SlashCmdList["HelloWorld"] = function(editBox, msg) -- Definition of a slash command, having to use editBox and a message
	HelloWorld.Print()
end

--- Print out "Hello, World!" to the chat frame
-- @usage HelloWorld.Print()
function HelloWorld.Print()
	DEFAULT_CHAT_FRAME:AddMessage("Hello, World!")
end

frame:RegisterEvent("VARIABLES_LOADED")

function HelloWorld:OnEvent(event, arg1, arg2, arg3, arg4, arg5, arg6, arg7, arg8, arg9)
	-- this is a fun trick that will call a method named the event, passing in all the relevant args.
	self[event](self, arg1, arg2, arg3, arg4, arg5, arg6, arg7, arg8, arg9)
end

function HelloWorld:VARIABLES_LOADED()
	self.Print()
end

local time_remaining = 5 -- in seconds
function HelloWorld:OnUpdate(elapsed)
	-- elapsed is the amount of time in seconds since the last frame tick

	time_remaining = time_remaining - elapsed
	if time_remaining > 0 then
		-- cut out early, we're not ready yet
		return
	end
	time_remaining = 5 -- reset to 5 seconds
	self.Print()
end

Now, to declare a slash command name, we need to use the SLASH prefix to a variable, then the name of the slash variable, and a number after it. Note that the number has to be an integer. Examples of slash names:

SLASH_thisIsASlash1

SLASH_lulzSlash1

A more complex slash command, in which you have extra parameters, but still keeping it simple.

local HelloWorld = {} -- the AddOn namespace, all your functions should be placed inside here instead of as globals.
_G.HelloWorld = HelloWorld -- expose it to the global scope
local frame = _G.HelloWorld_Frame -- made in the XML

SLASH_HelloWorld1 = "/HelloWorld" -- First slash command
SLASH_HelloWorld2 = "/hw" -- Second slash command
SlashCmdList["HelloWorld"] = function(editBox, msg) -- Definition of a slash command, having to use editBox and a message
	if string.lower(msg) == "hide" then -- If the 2nd string is <tt>hide</tt>
		frame:Hide()
		DEFAULT_CHAT_FRAME:AddMessage("OnUpdate now stopped.")
	elseif string.lower(msg) == "show" then
		frame:Show()
		DEFAULT_CHAT_FRAME:AddMessage("OnUpdate now started.")
	elseif string.lower(msg) == "print" then
		HelloWorld.Print()
	else
		DEFAULT_CHAT_FRAME:AddMessage("Not a viable command")
	end
end

--- Print out "Hello, World!" to the chat frame
-- @usage HelloWorld.Print()
function HelloWorld.Print()
	DEFAULT_CHAT_FRAME:AddMessage("Hello, World!")
end

frame:RegisterEvent("VARIABLES_LOADED")

function HelloWorld:OnEvent(event, arg1, arg2, arg3, arg4, arg5, arg6, arg7, arg8, arg9)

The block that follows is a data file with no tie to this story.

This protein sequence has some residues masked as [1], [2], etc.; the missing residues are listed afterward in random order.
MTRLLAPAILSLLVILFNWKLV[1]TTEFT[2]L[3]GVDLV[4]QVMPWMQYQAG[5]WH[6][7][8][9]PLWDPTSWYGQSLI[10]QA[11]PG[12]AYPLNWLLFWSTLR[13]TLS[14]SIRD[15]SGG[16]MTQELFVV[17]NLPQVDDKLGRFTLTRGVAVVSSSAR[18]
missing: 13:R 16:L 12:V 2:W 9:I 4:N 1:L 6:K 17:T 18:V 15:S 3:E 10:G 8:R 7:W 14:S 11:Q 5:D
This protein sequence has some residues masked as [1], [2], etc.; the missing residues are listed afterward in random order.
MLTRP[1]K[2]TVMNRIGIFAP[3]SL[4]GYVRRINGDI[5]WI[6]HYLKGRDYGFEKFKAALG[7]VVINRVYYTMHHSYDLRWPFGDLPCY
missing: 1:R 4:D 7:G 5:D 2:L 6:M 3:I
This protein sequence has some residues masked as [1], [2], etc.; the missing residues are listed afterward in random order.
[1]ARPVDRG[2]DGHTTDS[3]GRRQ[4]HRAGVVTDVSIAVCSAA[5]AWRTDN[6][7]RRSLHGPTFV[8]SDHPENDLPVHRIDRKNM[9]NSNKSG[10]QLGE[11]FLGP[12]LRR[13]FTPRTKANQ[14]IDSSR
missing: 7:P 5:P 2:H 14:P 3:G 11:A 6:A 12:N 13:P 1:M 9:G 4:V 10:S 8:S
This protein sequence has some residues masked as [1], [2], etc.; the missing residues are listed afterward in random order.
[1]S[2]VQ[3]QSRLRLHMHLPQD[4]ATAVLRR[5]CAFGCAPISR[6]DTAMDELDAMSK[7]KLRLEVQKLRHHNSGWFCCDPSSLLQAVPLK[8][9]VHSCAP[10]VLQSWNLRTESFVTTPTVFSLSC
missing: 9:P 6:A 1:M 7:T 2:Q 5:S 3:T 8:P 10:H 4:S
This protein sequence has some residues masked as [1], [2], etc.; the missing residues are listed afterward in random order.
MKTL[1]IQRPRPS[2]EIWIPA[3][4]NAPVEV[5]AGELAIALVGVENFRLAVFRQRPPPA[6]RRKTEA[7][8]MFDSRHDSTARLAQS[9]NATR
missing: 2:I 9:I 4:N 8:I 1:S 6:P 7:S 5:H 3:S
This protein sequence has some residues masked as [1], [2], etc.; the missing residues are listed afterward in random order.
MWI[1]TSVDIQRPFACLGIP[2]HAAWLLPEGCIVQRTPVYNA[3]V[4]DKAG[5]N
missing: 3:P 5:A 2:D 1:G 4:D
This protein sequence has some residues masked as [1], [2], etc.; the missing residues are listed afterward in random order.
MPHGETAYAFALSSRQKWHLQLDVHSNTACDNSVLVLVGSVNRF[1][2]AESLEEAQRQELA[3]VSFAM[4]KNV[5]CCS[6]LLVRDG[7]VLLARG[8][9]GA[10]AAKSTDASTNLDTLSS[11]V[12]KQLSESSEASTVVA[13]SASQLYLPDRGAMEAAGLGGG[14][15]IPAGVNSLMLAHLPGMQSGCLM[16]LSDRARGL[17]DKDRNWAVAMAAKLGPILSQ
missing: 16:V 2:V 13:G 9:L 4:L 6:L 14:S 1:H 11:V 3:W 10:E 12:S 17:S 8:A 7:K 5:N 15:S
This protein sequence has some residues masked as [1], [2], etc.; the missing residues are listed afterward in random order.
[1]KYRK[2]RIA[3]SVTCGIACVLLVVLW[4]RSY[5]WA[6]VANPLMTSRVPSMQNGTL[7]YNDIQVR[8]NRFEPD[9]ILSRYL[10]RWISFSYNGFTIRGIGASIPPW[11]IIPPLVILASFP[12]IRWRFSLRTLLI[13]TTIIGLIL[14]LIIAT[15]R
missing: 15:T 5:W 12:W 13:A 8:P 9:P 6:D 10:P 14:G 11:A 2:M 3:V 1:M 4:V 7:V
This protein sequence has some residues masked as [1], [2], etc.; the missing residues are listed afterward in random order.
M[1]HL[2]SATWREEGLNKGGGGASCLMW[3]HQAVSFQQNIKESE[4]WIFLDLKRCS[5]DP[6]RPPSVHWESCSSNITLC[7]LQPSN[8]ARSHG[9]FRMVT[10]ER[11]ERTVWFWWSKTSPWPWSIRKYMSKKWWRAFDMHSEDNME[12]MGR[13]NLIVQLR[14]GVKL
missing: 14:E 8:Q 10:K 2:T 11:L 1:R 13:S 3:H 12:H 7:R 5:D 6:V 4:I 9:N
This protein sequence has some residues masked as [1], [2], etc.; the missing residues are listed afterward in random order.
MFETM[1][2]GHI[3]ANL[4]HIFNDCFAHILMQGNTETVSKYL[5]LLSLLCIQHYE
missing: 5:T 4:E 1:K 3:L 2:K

-- this is a fun trick that will call a method named the event, passing in all the relevant args.
	self[event](self, arg1, arg2, arg3, arg4, arg5, arg6, arg7, arg8, arg9)
end

function HelloWorld:VARIABLES_LOADED()
	self.Print()
end

local time_remaining = 5 -- in seconds
function HelloWorld:OnUpdate(elapsed)
	-- elapsed is the amount of time in seconds since the last frame tick

	time_remaining = time_remaining - elapsed
	if time_remaining > 0 then
		-- cut out early, we're not ready yet
		return
	end
	time_remaining = 5 -- reset to 5 seconds
	self.Print()
end

[edit] Frame Tutorial

Needs additional information on how to call a frame to show it for the user including a working example


Now lets take a look at frames and the xml.

Before we look at frames and all this stuff lets take a look at xml.

An easy XML example would be:

<MyRoom>
    <MyBookshelf height="1,5m" width="1m">
        <Book name="A book" pages="666"/>
        <Book name="Another book" pages="123"/>
    </MyBookshelf>
</MyRoom>

We see that XML has something like tags in HTML. (called elements in XML) An element can be opened and closed again (<element>; </element>) or be empty, which is shown through the "/" at the end of the element.

Elements can have attributes (height) with a value (1,5m), but they aren't necessary.

Elements have parents (the outer element; parent of MyBookshelf would be MyRoom) and children (a child has only one parent but a parent can have multiple children).

To make a frame for our AddOn we'll do the following in our .xml:

<Ui xmlns="http://www.runewaker.com/" xmlns:xsi="http://www.w3.org/2001/XMLSchema-instance" xsi:schemaLocation="http://www.runewaker.com/..\..\WorldXML\UI.xsd">
    <Frame name="MyAddon_MainFrame" parent="UIParent" inherits="UICommonFrameTemplate" hidden="false" enableMouse="true">
	<Size>
		<AbsDimension x="320" y="300"/>
	</Size>
	<Anchors>
		<Anchor point="CENTER">
			<Offset>
				<AbsDimension x="0" y="0"/>
			</Offset>
		</Anchor>
	</Anchors>
	<Layers>
		<Layer>
			<FontString name="MyAddon_MainFrame_Title" inherits="GameTitleFont" text="Title">
				<Anchors>
					<Anchor point="TOP" relativePoint="TOP">
						<Offset>
							<AbsDimension x="-10" y="8"/>
						</Offset>
					</Anchor>
				</Anchors>
			</FontString>
		</Layer>
	</Layers>
    </Frame>
</Ui>

What does everything do?

<Frame name="MyAddon_MainFrame" parent="UIParent" inherits="UICommonFrameTemplate" hidden="true" enableMouse="true">

Starts a Frame with the apperance of a default-frame. (like the bag- or guild-frame) name = Name of the frame. Must be unique and is used to identify the element in the .lua. parent = The parent of the frame (I don't know if you can leave this out). inherits = Some default-values for the element rather then setting everithing by hand (UICommonFrameTemplate can be found in "ui.xls" in "interface.fdb/interface/worldxml/". hidden = Defines if the frame is hidden or not. enablemouse = Defines if the frame can get mouse input.